Have you stopped to take a minute to think about where the food you eat really comes from? If you get most of your food through a drive-thru window or unwrap it from a package, chances are you are consuming more substances that are unnecessary or even harmful to your body rather than the nutrients needed to maintain good health. But what if you eat a lot of plant-based foods like vegetables, fruits, beans, and fish? Are you still eating “healthy?”
One topic of recent debate in health and nutrition centers on genetically modified foods. Genetic modification or genetic engineering refers to technologies that alter the genetic makeup of animals, plants or bacteria, typically by adding genes (DNA) from another species. Reported benefits include higher yield, drought tolerance, reduced pesticide use and more efficient use of fertilizers. Some of the most common foods that we consume today that are genetically modified include sugar (from sugar beets), soybeans, and corn.
So what’s the big deal? There are currently no long-term human studies on the health effects of genetically modified foods, but there is much speculation on how this change in agriculture will affect not only our health, but the health of our planet and our food supply. According to the Union of Concerned Scientists (UCS), there is the potential of introducing new toxins or allergens into foods that were previously seen as safe, increasing toxins to dangerous levels in foods that typically produce harmless amounts, or diminishing a food’s nutritional value. http://www.ucsusa.org/food_and_agriculture/our-failing-food-system/genetic-engineering/environmental-effects-of.html#HUMAN_HEALTH_ISSUES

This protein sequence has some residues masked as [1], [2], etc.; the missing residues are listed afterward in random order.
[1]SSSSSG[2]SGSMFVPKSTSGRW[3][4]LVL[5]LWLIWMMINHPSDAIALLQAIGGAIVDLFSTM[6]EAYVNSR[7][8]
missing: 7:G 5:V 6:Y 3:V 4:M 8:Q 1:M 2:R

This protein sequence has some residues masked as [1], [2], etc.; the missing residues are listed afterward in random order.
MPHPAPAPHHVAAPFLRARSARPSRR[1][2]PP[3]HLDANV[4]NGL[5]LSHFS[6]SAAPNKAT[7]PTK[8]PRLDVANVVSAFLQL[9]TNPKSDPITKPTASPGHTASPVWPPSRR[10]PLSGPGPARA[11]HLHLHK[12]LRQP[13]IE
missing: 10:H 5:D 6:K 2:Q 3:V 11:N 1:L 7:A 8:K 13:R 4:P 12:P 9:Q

A report by UCS expert Dough Gurian-Sherman titled Failure to Yield states that “despite 20 years of research and 13 years of commercialization, genetic engineering has failed to significantly increase US crop yields.”
In addition to the UCS, we highly recommend The Environmental Working Group (EWG) as another credible resource for information on food and the environment. A recent report from the EWG claims that Americans are eating their weight and more in genetically engineered food every year. http://www.ewg.org/agmag/2012/10/americans-eat-their-weight-in-genetically-engineered-food/
One company from Canada has been creating a new breed of salmon by altering the DNA of existing salmon. Watch this short video clip for more on this “fishy” topic! http://www.ucsusa.org/food_and_agriculture/our-failing-food-system/genetic-engineering/environmental-effects-of.html#HUMAN_HEALTH_ISSUES
Genetically modified foods do not undergo strict testing for safety; and under current FDA and USDA regulations, are not required to be labeled. Many researchers, politicians and activists are campaigning that, at the very least, these foods be labeled so that consumers are aware what they are consuming. Knowledge is power, especially when it comes to food and health. The choice (hopefully) is yours.
Tara Smith, MS, RD, LDN
ECU Student Health Service